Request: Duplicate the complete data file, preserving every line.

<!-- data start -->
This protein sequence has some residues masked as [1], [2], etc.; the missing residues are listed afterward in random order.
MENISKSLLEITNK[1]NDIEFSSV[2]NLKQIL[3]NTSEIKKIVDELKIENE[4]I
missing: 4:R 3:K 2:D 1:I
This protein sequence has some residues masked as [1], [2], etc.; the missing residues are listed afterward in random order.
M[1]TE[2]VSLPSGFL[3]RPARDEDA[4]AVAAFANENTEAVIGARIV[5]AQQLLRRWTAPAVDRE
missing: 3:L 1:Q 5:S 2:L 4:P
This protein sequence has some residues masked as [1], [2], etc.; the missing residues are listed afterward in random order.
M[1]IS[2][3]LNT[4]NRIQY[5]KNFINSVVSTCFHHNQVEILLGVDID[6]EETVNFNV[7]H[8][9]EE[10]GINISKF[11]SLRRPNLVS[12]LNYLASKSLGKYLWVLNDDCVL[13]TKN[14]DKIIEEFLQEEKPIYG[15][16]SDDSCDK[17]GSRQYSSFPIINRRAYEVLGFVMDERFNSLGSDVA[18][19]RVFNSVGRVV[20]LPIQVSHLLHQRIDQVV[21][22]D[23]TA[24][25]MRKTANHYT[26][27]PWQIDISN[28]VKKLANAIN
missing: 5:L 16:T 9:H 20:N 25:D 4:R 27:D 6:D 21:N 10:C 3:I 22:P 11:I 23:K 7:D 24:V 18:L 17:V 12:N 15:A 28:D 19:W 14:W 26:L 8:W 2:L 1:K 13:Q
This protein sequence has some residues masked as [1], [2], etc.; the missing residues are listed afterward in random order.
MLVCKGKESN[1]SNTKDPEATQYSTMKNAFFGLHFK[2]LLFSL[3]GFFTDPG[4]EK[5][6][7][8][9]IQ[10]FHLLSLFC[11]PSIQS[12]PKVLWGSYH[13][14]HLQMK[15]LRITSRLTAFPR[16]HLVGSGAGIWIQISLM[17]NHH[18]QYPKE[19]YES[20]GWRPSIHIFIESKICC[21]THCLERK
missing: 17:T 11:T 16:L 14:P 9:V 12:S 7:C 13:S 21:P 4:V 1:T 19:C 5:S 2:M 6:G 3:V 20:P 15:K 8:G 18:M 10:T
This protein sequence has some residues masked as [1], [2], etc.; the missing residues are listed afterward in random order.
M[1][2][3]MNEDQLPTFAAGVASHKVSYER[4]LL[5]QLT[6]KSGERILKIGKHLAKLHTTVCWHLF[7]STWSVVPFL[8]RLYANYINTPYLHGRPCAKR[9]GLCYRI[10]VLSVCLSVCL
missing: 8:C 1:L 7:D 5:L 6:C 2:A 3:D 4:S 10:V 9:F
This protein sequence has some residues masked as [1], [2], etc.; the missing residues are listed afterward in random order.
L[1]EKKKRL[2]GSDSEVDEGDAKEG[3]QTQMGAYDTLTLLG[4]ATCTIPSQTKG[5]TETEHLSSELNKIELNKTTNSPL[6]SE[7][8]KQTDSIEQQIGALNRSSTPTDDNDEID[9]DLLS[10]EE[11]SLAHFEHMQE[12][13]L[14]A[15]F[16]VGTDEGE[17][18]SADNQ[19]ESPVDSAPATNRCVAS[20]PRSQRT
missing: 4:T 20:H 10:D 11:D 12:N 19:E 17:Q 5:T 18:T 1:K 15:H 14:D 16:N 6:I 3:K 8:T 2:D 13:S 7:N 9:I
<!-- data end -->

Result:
This protein sequence has some residues masked as [1], [2], etc.; the missing residues are listed afterward in random order.
MENISKSLLEITNK[1]NDIEFSSV[2]NLKQIL[3]NTSEIKKIVDELKIENE[4]I
missing: 4:R 3:K 2:D 1:I
This protein sequence has some residues masked as [1], [2], etc.; the missing residues are listed afterward in random order.
M[1]TE[2]VSLPSGFL[3]RPARDEDA[4]AVAAFANENTEAVIGARIV[5]AQQLLRRWTAPAVDRE
missing: 3:L 1:Q 5:S 2:L 4:P
This protein sequence has some residues masked as [1], [2], etc.; the missing residues are listed afterward in random order.
M[1]IS[2][3]LNT[4]NRIQY[5]KNFINSVVSTCFHHNQVEILLGVDID[6]EETVNFNV[7]H[8][9]EE[10]GINISKF[11]SLRRPNLVS[12]LNYLASKSLGKYLWVLNDDCVL[13]TKN[14]DKIIEEFLQEEKPIYG[15][16]SDDSCDK[17]GSRQYSSFPIINRRAYEVLGFVMDERFNSLGSDVA[18][19]RVFNSVGRVV[20]LPIQVSHLLHQRIDQVV[21][22]D[23]TA[24][25]MRKTANHYT[26][27]PWQIDISN[28]VKKLANAIN
missing: 5:L 16:T 9:H 20:N 25:D 4:R 27:D 6:D 21:N 10:C 3:I 22:P 11:I 23:K 7:D 24:V 18:L 17:V 12:N 15:A 28:D 19:W 14:W 26:L 8:W 2:L 1:K 13:Q
This protein sequence has some residues masked as [1], [2], etc.; the missing residues are listed afterward in random order.
MLVCKGKESN[1]SNTKDPEATQYSTMKNAFFGLHFK[2]LLFSL[3]GFFTDPG[4]EK[5][6][7][8][9]IQ[10]FHLLSLFC[11]PSIQS[12]PKVLWGSYH[13][14]HLQMK[15]LRITSRLTAFPR[16]HLVGSGAGIWIQISLM[17]NHH[18]QYPKE[19]YES[20]GWRPSIHIFIESKICC[21]THCLERK
missing: 17:T 11:T 16:L 14:P 9:V 12:S 7:C 13:S 21:P 4:V 1:T 19:C 5:S 2:M 6:G 3:V 20:P 15:K 8:G 18:M 10:T
This protein sequence has some residues masked as [1], [2], etc.; the missing residues are listed afterward in random order.
M[1][2][3]MNEDQLPTFAAGVASHKVSYER[4]LL[5]QLT[6]KSGERILKIGKHLAKLHTTVCWHLF[7]STWSVVPFL[8]RLYANYINTPYLHGRPCAKR[9]GLCYRI[10]VLSVCLSVCL
missing: 8:C 1:L 7:D 5:L 6:C 2:A 3:D 4:S 10:V 9:F
This protein sequence has some residues masked as [1], [2], etc.; the missing residues are listed afterward in random order.
L[1]EKKKRL[2]GSDSEVDEGDAKEG[3]QTQMGAYDTLTLLG[4]ATCTIPSQTKG[5]TETEHLSSELNKIELNKTTNSPL[6]SE[7][8]KQTDSIEQQIGALNRSSTPTDDNDEID[9]DLLS[10]EE[11]SLAHFEHMQE[12][13]L[14]A[15]F[16]VGTDEGE[17][18]SADNQ[19]ESPVDSAPATNRCVAS[20]PRSQRT
missing: 4:T 20:H 10:D 11:D 12:N 19:E 17:Q 5:T 18:T 1:K 15:H 14:D 16:N 6:I 3:K 8:T 2:D 13:S 7:N 9:I